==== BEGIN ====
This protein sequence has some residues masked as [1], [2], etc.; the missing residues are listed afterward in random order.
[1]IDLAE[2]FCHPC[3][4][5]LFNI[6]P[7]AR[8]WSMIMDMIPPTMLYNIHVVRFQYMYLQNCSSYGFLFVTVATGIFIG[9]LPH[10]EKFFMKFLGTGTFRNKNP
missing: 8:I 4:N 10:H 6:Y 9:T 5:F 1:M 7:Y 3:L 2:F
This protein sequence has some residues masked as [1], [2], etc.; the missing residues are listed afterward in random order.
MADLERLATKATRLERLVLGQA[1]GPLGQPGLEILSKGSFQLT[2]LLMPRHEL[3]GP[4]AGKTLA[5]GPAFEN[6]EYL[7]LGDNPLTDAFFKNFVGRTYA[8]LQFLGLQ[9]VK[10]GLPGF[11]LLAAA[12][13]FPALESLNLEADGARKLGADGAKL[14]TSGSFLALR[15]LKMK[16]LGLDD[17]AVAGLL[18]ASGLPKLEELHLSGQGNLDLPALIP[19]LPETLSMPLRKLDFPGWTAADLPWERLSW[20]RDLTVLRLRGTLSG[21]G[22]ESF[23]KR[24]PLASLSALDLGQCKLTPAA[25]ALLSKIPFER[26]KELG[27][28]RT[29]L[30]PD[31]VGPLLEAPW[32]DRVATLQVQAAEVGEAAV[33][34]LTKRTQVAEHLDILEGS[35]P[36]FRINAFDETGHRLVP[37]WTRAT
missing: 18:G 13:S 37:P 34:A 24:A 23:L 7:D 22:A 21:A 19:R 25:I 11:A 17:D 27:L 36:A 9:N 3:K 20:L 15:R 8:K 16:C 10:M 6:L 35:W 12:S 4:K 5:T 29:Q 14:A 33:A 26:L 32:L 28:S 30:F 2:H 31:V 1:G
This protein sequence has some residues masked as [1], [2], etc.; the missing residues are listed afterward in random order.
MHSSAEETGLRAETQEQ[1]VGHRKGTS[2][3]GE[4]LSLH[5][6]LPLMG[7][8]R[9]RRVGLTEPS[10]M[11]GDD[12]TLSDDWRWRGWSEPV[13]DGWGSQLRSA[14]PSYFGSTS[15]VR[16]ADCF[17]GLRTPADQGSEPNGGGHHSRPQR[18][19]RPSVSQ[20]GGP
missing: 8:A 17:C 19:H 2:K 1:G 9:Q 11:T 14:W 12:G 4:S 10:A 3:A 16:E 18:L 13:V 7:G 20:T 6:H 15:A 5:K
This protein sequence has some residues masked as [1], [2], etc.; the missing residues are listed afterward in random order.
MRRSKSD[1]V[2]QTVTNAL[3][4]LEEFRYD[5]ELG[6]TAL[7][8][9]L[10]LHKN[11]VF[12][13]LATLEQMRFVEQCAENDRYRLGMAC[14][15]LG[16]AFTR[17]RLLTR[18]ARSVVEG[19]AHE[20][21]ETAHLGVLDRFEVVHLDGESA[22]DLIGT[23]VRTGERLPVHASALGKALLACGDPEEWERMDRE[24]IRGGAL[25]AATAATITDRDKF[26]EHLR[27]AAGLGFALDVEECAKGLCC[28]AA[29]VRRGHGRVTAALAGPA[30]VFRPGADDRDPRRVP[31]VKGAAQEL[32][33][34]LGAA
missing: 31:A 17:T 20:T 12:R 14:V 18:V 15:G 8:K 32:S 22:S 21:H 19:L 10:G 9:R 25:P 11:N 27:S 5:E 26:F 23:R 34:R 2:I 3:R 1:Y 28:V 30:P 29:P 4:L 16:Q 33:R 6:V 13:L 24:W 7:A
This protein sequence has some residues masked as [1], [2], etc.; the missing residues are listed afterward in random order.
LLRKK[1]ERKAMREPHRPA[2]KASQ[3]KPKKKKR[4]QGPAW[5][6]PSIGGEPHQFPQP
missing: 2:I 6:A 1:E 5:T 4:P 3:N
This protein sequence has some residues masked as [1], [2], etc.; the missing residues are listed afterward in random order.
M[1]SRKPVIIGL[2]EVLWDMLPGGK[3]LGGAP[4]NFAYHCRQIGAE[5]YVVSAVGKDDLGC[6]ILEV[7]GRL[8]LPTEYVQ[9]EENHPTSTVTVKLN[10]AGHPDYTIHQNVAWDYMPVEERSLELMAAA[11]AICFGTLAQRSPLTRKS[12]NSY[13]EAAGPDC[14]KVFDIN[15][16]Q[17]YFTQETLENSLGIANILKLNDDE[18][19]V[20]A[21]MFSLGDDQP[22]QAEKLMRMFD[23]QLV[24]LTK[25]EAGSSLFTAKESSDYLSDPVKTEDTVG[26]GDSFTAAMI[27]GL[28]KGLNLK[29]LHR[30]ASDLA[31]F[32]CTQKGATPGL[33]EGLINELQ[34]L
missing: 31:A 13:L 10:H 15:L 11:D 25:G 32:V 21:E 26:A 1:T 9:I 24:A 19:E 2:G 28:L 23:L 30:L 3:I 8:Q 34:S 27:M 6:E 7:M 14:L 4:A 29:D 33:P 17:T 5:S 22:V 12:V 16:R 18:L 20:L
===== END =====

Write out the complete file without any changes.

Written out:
This protein sequence has some residues masked as [1], [2], etc.; the missing residues are listed afterward in random order.
[1]IDLAE[2]FCHPC[3][4][5]LFNI[6]P[7]AR[8]WSMIMDMIPPTMLYNIHVVRFQYMYLQNCSSYGFLFVTVATGIFIG[9]LPH[10]EKFFMKFLGTGTFRNKNP
missing: 8:I 4:N 10:H 6:Y 9:T 5:F 1:M 7:Y 3:L 2:F
This protein sequence has some residues masked as [1], [2], etc.; the missing residues are listed afterward in random order.
MADLERLATKATRLERLVLGQA[1]GPLGQPGLEILSKGSFQLT[2]LLMPRHEL[3]GP[4]AGKTLA[5]GPAFEN[6]EYL[7]LGDNPLTDAFFKNFVGRTYA[8]LQFLGLQ[9]VK[10]GLPGF[11]LLAAA[12][13]FPALESLNLEADGARKLGADGAKL[14]TSGSFLALR[15]LKMK[16]LGLDD[17]AVAGLL[18]ASGLPKLEELHLSGQGNLDLPALIP[19]LPETLSMPLRKLDFPGWTAADLPWERLSW[20]RDLTVLRLRGTLSG[21]G[22]ESF[23]KR[24]PLASLSALDLGQCKLTPAA[25]ALLSKIPFER[26]KELG[27][28]RT[29]L[30]PD[31]VGPLLEAPW[32]DRVATLQVQAAEVGEAAV[33][34]LTKRTQVAEHLDILEGS[35]P[36]FRINAFDETGHRLVP[37]WTRAT
missing: 18:G 13:S 37:P 34:A 24:A 23:L 7:D 22:A 21:A 19:R 25:I 11:A 17:D 27:L 36:A 9:N 3:K 20:L 15:R 8:K 16:C 10:M 6:L 35:W 12:S 4:K 5:T 29:Q 14:A 33:A 26:L 32:L 28:S 30:F 2:H 31:V 1:G
This protein sequence has some residues masked as [1], [2], etc.; the missing residues are listed afterward in random order.
MHSSAEETGLRAETQEQ[1]VGHRKGTS[2][3]GE[4]LSLH[5][6]LPLMG[7][8]R[9]RRVGLTEPS[10]M[11]GDD[12]TLSDDWRWRGWSEPV[13]DGWGSQLRSA[14]PSYFGSTS[15]VR[16]ADCF[17]GLRTPADQGSEPNGGGHHSRPQR[18][19]RPSVSQ[20]GGP
missing: 8:A 17:C 19:H 2:K 1:G 9:Q 11:T 14:W 12:G 4:S 10:A 3:A 16:E 18:L 13:V 7:G 20:T 6:H 15:A 5:K
This protein sequence has some residues masked as [1], [2], etc.; the missing residues are listed afterward in random order.
MRRSKSD[1]V[2]QTVTNAL[3][4]LEEFRYD[5]ELG[6]TAL[7][8][9]L[10]LHKN[11]VF[12][13]LATLEQMRFVEQCAENDRYRLGMAC[14][15]LG[16]AFTR[17]RLLTR[18]ARSVVEG[19]AHE[20][21]ETAHLGVLDRFEVVHLDGESA[22]DLIGT[23]VRTGERLPVHASALGKALLACGDPEEWERMDRE[24]IRGGAL[25]AATAATITDRDKF[26]EHLR[27]AAGLGFALDVEECAKGLCC[28]AA[29]VRRGHGRVTAALAGPA[30]VFRPGADDRDPRRVP[31]VKGAAQEL[32][33][34]LGAA
missing: 31:A 17:T 20:T 12:R 14:V 18:V 15:G 8:K 32:S 22:S 21:H 19:L 10:G 9:R 25:P 11:N 27:S 5:E 26:F 23:R 34:R 2:I 3:R 1:Y 28:V 30:P 29:P 4:L 16:Q 33:R 6:V 13:L 24:W 7:A
This protein sequence has some residues masked as [1], [2], etc.; the missing residues are listed afterward in random order.
LLRKK[1]ERKAMREPHRPA[2]KASQ[3]KPKKKKR[4]QGPAW[5][6]PSIGGEPHQFPQP
missing: 2:I 6:A 1:E 5:T 4:P 3:N
This protein sequence has some residues masked as [1], [2], etc.; the missing residues are listed afterward in random order.
M[1]SRKPVIIGL[2]EVLWDMLPGGK[3]LGGAP[4]NFAYHCRQIGAE[5]YVVSAVGKDDLGC[6]ILEV[7]GRL[8]LPTEYVQ[9]EENHPTSTVTVKLN[10]AGHPDYTIHQNVAWDYMPVEERSLELMAAA[11]AICFGTLAQRSPLTRKS[12]NSY[13]EAAGPDC[14]KVFDIN[15][16]Q[17]YFTQETLENSLGIANILKLNDDE[18][19]V[20]A[21]MFSLGDDQP[22]QAEKLMRMFD[23]QLV[24]LTK[25]EAGSSLFTAKESSDYLSDPVKTEDTVG[26]GDSFTAAMI[27]GL[28]KGLNLK[29]LHR[30]ASDLA[31]F[32]CTQKGATPGL[33]EGLINELQ[34]L
missing: 31:A 13:L 10:H 15:L 11:D 25:G 32:V 21:E 26:A 1:T 9:I 24:A 19:E 2:G 28:L 23:L 30:L 3:I 8:Q 34:S 27:M 6:E 7:M 14:L 4:A 29:D 33:P 17:T 5:S 22:V 12:V 16:R 18:L 20:L